La and I used to go to the Santa Cruz Farmer's Market regularly, but since moving to San Jose we've really missed it. When I recieved the new camera, a visit to Santa Cruz seemed like the perfect occasion to test it. The stands are always tastefully decorated.
They also sell flowers here. The depth of field and color on this camera is pretty amazing. This is the first time I've use a camera that can actually see in the dark better than I can.
If I took this picture with my old camera, the stalks in the foreground would blend in with the background. But now they're distinct. This is the magic of depth-of-field. I'm learning about it for the first time, since in the past I was constantly fighting to get enough light into the lens.
Here's The La, graciously tolerating my shutterbug urge while I'm supposed to be getting into the van. She's the lovliest girl in the universe.
A house up on the hill overlooking the Boardwalk. Most of these houses have decorative plaques explaining their fancy memorial status, like the Gran Poobah House or the Lord Such-And-Such Family Dorkoleum. They make me want to visit Berkeley some time soon, and do some night photography of the hills up there.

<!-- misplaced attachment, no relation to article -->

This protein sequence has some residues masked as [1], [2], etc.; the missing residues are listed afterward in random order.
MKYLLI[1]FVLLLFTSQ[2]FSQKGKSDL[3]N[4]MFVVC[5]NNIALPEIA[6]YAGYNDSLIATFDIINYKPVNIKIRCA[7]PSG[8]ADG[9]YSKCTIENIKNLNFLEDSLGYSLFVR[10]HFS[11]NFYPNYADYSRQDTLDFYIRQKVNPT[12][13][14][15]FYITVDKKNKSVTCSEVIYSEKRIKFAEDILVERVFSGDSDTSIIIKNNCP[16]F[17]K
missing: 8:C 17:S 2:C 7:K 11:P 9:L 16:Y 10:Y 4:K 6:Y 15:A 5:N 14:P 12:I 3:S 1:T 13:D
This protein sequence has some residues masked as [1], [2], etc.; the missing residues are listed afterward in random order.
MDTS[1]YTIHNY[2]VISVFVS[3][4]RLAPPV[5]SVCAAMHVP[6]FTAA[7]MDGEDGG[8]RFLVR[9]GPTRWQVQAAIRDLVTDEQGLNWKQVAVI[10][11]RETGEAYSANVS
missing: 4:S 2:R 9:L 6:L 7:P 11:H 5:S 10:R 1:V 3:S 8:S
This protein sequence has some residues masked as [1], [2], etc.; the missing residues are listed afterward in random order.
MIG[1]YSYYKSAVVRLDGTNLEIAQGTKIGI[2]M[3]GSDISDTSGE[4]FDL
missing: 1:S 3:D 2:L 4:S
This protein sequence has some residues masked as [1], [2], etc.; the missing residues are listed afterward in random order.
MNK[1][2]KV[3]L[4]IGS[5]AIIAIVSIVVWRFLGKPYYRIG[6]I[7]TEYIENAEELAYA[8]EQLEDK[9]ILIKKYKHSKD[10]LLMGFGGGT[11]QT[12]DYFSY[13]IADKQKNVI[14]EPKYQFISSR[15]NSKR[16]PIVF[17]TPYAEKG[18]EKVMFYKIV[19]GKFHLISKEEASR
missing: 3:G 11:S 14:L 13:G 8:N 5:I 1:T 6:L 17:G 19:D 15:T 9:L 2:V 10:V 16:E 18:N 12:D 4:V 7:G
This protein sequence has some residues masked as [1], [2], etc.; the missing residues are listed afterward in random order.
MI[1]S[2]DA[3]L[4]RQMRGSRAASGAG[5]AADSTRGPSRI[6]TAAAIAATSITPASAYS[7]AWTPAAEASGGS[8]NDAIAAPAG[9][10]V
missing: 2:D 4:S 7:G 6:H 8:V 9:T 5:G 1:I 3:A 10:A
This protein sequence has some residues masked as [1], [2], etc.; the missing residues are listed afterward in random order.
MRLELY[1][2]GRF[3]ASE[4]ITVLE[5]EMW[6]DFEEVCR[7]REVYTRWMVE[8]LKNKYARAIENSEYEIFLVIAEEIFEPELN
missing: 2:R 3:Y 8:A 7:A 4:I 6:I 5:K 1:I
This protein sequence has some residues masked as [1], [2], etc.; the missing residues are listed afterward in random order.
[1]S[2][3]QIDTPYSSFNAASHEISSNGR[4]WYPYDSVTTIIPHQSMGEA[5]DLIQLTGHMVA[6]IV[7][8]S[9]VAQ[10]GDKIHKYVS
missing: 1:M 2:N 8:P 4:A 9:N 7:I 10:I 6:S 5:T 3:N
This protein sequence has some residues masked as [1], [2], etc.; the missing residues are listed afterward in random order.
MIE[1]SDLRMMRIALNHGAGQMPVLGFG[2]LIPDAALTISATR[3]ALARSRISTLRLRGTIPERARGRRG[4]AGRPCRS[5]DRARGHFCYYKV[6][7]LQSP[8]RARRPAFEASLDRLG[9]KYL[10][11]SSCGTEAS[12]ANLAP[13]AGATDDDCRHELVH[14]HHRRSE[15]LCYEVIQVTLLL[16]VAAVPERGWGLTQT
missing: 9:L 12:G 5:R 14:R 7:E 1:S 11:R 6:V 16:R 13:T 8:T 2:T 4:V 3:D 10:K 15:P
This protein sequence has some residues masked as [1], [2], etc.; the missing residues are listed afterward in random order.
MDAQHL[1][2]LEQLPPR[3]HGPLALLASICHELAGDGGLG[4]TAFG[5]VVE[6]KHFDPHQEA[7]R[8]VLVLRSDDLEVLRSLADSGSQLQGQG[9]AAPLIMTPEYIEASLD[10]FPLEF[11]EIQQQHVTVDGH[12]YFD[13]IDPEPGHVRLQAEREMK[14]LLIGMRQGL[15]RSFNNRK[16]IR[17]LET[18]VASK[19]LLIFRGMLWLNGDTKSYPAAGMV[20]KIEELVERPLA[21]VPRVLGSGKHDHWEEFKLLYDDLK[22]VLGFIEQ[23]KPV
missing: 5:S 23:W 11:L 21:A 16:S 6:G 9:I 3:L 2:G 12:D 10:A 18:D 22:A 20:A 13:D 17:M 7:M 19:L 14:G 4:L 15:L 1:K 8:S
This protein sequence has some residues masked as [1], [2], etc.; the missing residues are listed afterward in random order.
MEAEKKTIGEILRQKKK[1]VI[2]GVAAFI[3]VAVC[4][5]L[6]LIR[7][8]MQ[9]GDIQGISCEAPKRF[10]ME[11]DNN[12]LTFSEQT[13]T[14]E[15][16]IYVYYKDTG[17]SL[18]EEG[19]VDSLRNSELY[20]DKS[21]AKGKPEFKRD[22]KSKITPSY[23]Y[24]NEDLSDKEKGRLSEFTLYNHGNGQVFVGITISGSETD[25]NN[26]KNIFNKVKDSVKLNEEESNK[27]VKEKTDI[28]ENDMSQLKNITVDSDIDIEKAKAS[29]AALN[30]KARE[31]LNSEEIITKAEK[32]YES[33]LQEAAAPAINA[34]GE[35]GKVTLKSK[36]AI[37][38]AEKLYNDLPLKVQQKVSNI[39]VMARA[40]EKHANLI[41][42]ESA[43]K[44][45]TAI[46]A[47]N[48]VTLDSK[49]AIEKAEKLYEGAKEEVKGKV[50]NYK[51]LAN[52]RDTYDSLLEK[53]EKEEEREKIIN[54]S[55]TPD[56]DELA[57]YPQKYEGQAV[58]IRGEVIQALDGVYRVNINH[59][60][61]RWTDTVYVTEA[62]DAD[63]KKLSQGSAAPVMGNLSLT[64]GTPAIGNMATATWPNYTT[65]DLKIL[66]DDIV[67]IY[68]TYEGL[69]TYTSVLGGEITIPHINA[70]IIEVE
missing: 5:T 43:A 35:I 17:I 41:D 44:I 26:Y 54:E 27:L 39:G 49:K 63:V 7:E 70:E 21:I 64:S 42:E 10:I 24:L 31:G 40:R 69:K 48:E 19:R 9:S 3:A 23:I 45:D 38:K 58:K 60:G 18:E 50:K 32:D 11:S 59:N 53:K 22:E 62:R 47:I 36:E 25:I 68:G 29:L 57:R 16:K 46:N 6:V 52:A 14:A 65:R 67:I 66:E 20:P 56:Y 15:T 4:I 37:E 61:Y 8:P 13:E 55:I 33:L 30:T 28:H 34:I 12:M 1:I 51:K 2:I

The view inland from the hill. I'm discovering that I have a lot more freedom in cropping photos than I did before, with all the pixels crammed into this camera.
I took a picture of this reconstructed mission building a couple years ago with my old Dimage 7i, and even though I was able to zoom in further with that camera, I got a better picture by cropping the image from this new camera.
Taken through the window. Depth of field is what adds the magic to this picture.
Also through the window. The blue cast reflected from the sky blended pleasantly with the shadows in the ceiling.
This is the picture that blows me away. What I really wanted was a close-up of the bulbs hanging off the wire. This photo was taken at the full zoom range of the camera lens, which is not very far, and it left me really wishing I had a lens that could zoom in further. ... Until I got home and cropped this photo, and discovered:
Wow. There are so damn many pixels in that photo, that the detail I wanted was there after all.